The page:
4.1. Active Measurement Selection
Let $\mathbf{X}=\{{\mathbf{x}}_{1},\cdots ,{\mathbf{x}}_{n}\}$ be the n existing training inputs until t step, and ${X}^{t}=\{{\mathbf{x}}_{1}^{t},\cdots ,{\mathbf{x}}_{m}^{t}\}$ be the m newly added training inputs at the current time step t. A single input datum $\mathbf{x}$ is defined as a fivedimensional vector $\mathbf{x}=[u,v,r,g,b]$ for a color image and a threedimensional vector $\mathbf{x}=[u,v,i]$ for a grayscale image. Each vector consists of a pixel location ($u,v$), and three channels ($r,g,b$) or an intensity channel (i).
For informative training data point selections are essential for deciding which point is the best to cover the weak estimation region of previous training. We find the necessity of a new metric for choosing the best point. There are two objectives of the metric, the first one is that it is computationally efficient and the second is that it produces meaningful information between inputs. One of the key features of GP is estimation variance that can be used for data selection. Intuitively, test inputs that are most far from the training inputs have the largest uncertainties, meaning that new training inputs should be uncorrelated with previously selected inputs. By the characteristics of GP, each input point constructs the multivariate Gaussian distribution; therefore, we can use the MI of the Gaussian distribution. The MI of two input points,
${\mathbf{x}}_{i}$ and
${\mathbf{x}}_{j}$, can be defined as below.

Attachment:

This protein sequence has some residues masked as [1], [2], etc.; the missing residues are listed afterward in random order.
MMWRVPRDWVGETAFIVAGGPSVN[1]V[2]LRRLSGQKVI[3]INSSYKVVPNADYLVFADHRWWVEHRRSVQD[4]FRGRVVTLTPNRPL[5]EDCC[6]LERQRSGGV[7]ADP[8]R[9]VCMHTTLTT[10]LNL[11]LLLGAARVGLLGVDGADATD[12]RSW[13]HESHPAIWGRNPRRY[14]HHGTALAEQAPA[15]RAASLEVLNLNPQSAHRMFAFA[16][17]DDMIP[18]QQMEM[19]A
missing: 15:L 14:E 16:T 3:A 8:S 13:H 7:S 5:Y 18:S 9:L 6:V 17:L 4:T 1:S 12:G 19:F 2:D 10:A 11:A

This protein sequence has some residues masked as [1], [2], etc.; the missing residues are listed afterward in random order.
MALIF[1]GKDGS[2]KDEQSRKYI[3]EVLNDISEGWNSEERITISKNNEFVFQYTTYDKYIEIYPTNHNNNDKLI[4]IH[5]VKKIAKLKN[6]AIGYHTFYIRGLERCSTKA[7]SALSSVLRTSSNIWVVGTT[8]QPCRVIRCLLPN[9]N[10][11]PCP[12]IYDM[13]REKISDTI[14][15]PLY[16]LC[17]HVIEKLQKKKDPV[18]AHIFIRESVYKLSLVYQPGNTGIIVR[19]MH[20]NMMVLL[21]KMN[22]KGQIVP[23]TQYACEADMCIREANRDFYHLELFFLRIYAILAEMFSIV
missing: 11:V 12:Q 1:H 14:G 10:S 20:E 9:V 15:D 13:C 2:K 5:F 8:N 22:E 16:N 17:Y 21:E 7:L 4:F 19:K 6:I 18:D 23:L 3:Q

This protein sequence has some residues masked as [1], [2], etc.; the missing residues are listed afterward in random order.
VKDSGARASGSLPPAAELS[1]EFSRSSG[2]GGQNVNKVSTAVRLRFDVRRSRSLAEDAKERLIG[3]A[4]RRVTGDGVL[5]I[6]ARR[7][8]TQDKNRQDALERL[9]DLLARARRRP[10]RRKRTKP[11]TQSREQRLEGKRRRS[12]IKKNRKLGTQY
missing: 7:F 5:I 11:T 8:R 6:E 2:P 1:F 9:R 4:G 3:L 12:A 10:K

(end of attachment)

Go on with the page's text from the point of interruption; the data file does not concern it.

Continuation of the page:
As shown in (7), MI is a function of the covariance values from the Gram matrix, i.e., the
$ii$ element (
${\sigma}_{{\mathbf{x}}_{i}}$) and
$ij$ element (
${\sigma}_{{\mathbf{x}}_{i}{\mathbf{x}}_{j}}$) of the Gram matrix up to time
t. Given the current Gram matrix (
$n\times n$) and
m newly added training points, the naive operation of the Gram matrix handles the whole
$(m+n)\times (m+n)$ matrix, which can be significantly inefficient. Our finding is that the correlation between the existing and newly added inputs has a major impact. This correlation is described in
Figure 2 as the
$m\times n$ matrix. To evaluate the information for each newly added data point, we introduce Sum of Mutual Information (SMI) for each candidate, to sum each row (i.e., summation of MI between the
jth candidate of all other previous training points). For example, SMI for the
jth input candidate is defined below.
This contains a correlation between the current point
${\mathbf{x}}_{j}$ and all previous inputs. This
$smi(\xb7)$ metric is accumulated as
$SMI\left({X}^{t}\right)=\{smi\left({\mathbf{x}}_{1}^{t}\right),\cdots smi\left({\mathbf{x}}_{m}^{t}\right)\}$ and we picked the best one that was the least correlated with previous inputs (9). For updating the Gram matrix, we updated the Gram submatrix
${K}_{{X}^{t}\mathbf{X}}$ as in Algorithm 1 (line 5).
We compared the quality of three possible candidates in
Figure 2 and
Figure 3. From the SMI bar in
Figure 2, we selected three types of selecting criteria (proposed, randomly, and mutually related).
Figure 3 describes the toy example results. In this validation, we assumed depth information was given as a vertical line (yellow line on the image) for each time step. Among the raw inputs for selecting the candidates, we chose the best one according to three criteria—error mean, maximum uncertainty, and MI of